It's been a crazy two weeks.
I've been participating in a class at Ball State called "BSU at the Games." In it, more than 40 students act as a media group creating content for the Olympics.
Most participants went to Sochi, but seven of us voyaged to the land that I love, Chicago, to make graphics for the Tribune.
ON A SMALL SCALE
We are primarily visual journalism students, though some of us are in advertising.
It's been one heck of an experience.
Though I am returning to the Tribune, this is several students' first time in a newsroom environment.
And it has gone ... smoothly. To date, we have had 17 pieces published, including two full page graphics. (See one here.) We have at least four more we are working on.
Students are learning the true meaning of the word "deadline," as well as how to produce high-quality graphics with a lot of time and with no time at all. This in addition to making professional, published clips they can show future employers.
A few have been able to reach out, network and talk about internships and job openings at different locations.
It's been a lot of blood, sweat, tears of laughter, tears of sorrow. Sometimes, it's been a lot of alcohol consumed late on weekends.
But the real question is, what does a program like this show other student journalists?
BROADENING THE SCOPE
What we are doing is unique in that student journalists are having work about the Olympics published through NBC, the Chicago Tribune and elsewhere.
But the idea of student journalists contributing content about specialized topics for larger media organizations should not be so uncommon, nor does it need to be so decentralized.
For specific events, content consumers can simply not get enough. Their hunger is insatiable. Student media groups can help "feed the beast."
Thus, I believe it reasonable that journalism schools create their own media groups.
These groups do not have to specialize in specific events, such as the Olympics. Rather, whenever something big happens, schools can jump on the opportunity to create content to offer to professional organizations.
These events could include election coverage, football bowl games and local politics to name a few.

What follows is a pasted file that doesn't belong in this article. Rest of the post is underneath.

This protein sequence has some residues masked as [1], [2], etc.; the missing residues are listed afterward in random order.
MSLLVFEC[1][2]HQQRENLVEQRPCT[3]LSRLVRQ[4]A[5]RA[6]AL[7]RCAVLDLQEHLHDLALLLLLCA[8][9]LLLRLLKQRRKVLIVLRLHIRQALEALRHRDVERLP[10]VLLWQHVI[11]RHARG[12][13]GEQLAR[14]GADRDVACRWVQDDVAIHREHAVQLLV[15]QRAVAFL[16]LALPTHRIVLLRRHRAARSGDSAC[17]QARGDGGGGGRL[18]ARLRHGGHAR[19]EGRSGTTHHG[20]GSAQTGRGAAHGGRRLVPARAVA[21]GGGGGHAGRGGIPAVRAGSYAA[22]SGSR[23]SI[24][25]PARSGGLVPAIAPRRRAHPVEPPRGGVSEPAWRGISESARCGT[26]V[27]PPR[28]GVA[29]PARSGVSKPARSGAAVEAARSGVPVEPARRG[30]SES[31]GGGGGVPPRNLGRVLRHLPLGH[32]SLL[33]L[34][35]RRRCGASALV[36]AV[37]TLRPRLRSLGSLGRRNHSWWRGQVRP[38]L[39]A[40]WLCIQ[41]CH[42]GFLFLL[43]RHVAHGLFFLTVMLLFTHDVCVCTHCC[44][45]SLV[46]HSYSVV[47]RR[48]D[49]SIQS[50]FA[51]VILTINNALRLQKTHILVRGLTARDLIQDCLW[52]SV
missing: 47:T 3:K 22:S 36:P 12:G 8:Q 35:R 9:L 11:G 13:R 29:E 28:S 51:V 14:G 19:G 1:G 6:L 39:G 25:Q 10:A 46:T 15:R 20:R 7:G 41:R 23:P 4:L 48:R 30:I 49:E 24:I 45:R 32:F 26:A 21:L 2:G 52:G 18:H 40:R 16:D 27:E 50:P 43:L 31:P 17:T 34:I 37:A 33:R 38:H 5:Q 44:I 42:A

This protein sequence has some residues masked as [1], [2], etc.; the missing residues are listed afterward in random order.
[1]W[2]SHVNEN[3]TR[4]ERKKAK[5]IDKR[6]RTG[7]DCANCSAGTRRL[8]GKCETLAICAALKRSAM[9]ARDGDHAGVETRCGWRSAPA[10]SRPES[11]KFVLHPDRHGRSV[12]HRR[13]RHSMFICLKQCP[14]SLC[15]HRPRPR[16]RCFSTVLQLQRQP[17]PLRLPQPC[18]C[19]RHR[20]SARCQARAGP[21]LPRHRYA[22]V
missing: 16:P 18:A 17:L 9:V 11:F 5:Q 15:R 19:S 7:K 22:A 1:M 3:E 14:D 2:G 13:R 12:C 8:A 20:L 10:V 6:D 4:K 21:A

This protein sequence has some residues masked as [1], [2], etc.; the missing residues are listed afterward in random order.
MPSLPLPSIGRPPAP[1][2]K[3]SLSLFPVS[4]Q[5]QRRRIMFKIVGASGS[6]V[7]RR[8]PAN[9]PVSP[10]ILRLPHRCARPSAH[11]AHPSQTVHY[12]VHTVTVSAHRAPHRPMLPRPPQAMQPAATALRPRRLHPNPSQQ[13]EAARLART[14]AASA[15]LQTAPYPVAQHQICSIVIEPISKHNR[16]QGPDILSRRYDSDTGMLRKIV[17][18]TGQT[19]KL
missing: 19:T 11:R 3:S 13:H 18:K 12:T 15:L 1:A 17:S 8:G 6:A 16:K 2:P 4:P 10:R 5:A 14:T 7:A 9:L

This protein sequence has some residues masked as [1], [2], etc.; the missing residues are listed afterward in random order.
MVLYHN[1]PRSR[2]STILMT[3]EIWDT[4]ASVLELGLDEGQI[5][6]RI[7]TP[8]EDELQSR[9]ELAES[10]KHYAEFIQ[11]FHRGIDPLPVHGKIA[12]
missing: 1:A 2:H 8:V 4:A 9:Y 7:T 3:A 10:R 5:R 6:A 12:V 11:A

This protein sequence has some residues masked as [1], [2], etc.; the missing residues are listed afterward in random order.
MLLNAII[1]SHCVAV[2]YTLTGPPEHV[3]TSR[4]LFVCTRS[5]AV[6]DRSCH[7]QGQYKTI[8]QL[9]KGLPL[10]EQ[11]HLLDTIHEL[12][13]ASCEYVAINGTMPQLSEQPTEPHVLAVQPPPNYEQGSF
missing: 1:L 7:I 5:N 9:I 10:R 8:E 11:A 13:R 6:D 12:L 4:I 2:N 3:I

WHAT'S IN IT FOR YOU?
Journalism programs that engage in this sort of program can build a name and relationship with news organizations. Their students will do the same.
Ideally, a successful media group will be able to funnel interns or potential employees to news organizations as necessary.
But student journalists do not have to rely on their schools to build this sort of relationship.
It is possible a student news organization, for instance, Ball State's Unified Media, could begin offering content to professional organizations independently.
If this is the case, it is possible the student group could begin generating an alternative form of revenue, charging professional organizations nominal fee for the content they offer.
(Or maybe not, depending on student groups' pay systems or lack thereof.)
WHAT'S IN IT FOR THEM?
Free or cheap content, plain and simple. Professional organizations that agree to cultivate this sort of relationship are able to supplement their existing coverage with even more, boosting web traffic to websites and feeding the starving beast that is an internet audience.
Furthermore, these programs allow professional groups to groom students to a point where they are hirable immediately after – or even before – graduation.
So, that's food for thought.
WHAT'S IN IT FOR ME?
For me, the experience at the Chicago Tribune has offered me the chance to revisit relationships in the newsroom and assert myself as someone who can lead and organize.
I was a primary contact between Jonathon Berlin and the Ball State graphics crew in the month leading up to the Olympics.
I was able to play around with a lot of data, too, and though not all of my research led to something publishable, I had a fun time collecting it.
• Ball State just opened its Unified Media Lab. It's beautiful. Expect a full write-up on it soon, and possibly a link to a website I may be commissioned to design.
• I've launched the Unified Media Design Studio system with help of a talented, dedicated crew of student designers at Ball State. It's an environment where a single student may design for print, tablet or web and across four publications in a single week. More on that later, with the official launch of its website.
And that's all, folks! More soon.